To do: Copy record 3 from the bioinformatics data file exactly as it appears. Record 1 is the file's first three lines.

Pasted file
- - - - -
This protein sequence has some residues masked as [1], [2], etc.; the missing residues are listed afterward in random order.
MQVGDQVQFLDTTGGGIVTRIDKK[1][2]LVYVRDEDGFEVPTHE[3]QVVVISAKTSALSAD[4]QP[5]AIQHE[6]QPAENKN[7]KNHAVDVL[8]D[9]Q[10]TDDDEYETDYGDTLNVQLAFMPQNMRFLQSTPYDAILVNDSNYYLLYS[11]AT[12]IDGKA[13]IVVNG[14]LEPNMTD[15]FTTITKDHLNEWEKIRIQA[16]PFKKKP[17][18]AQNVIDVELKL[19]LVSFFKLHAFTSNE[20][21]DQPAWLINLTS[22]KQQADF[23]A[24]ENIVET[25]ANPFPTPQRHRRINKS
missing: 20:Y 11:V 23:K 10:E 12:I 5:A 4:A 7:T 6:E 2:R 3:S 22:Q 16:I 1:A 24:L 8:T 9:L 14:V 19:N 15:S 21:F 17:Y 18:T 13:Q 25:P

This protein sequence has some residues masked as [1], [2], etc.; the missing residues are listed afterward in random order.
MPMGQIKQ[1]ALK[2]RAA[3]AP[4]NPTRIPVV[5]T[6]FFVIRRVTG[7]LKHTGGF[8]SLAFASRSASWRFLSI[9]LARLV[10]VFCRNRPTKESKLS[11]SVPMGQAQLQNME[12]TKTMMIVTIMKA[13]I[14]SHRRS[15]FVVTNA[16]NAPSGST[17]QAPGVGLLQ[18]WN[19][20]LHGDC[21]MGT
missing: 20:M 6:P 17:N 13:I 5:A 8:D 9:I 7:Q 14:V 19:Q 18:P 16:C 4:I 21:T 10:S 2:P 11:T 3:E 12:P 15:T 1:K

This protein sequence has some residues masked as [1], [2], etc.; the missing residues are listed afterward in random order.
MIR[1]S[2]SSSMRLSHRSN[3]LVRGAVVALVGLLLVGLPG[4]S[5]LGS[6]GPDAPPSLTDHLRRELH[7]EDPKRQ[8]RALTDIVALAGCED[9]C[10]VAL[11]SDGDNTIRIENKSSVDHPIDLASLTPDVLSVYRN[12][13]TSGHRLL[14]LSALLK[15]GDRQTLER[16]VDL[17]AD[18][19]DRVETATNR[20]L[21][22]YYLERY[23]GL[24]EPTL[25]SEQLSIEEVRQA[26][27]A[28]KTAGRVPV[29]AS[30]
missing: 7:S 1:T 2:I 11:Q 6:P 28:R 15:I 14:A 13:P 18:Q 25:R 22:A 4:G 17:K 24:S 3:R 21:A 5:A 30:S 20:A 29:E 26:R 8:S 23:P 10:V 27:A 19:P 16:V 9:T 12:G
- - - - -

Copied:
This protein sequence has some residues masked as [1], [2], etc.; the missing residues are listed afterward in random order.
MIR[1]S[2]SSSMRLSHRSN[3]LVRGAVVALVGLLLVGLPG[4]S[5]LGS[6]GPDAPPSLTDHLRRELH[7]EDPKRQ[8]RALTDIVALAGCED[9]C[10]VAL[11]SDGDNTIRIENKSSVDHPIDLASLTPDVLSVYRN[12][13]TSGHRLL[14]LSALLK[15]GDRQTLER[16]VDL[17]AD[18][19]DRVETATNR[20]L[21][22]YYLERY[23]GL[24]EPTL[25]SEQLSIEEVRQA[26][27]A[28]KTAGRVPV[29]AS[30]
missing: 7:S 1:T 2:I 11:Q 6:P 28:R 15:I 14:A 13:P 18:Q 25:R 22:A 4:G 17:K 24:S 3:R 21:A 5:A 30:S 20:A 29:E 26:R 8:S 23:P 10:V 27:A 19:P 16:V 9:T 12:G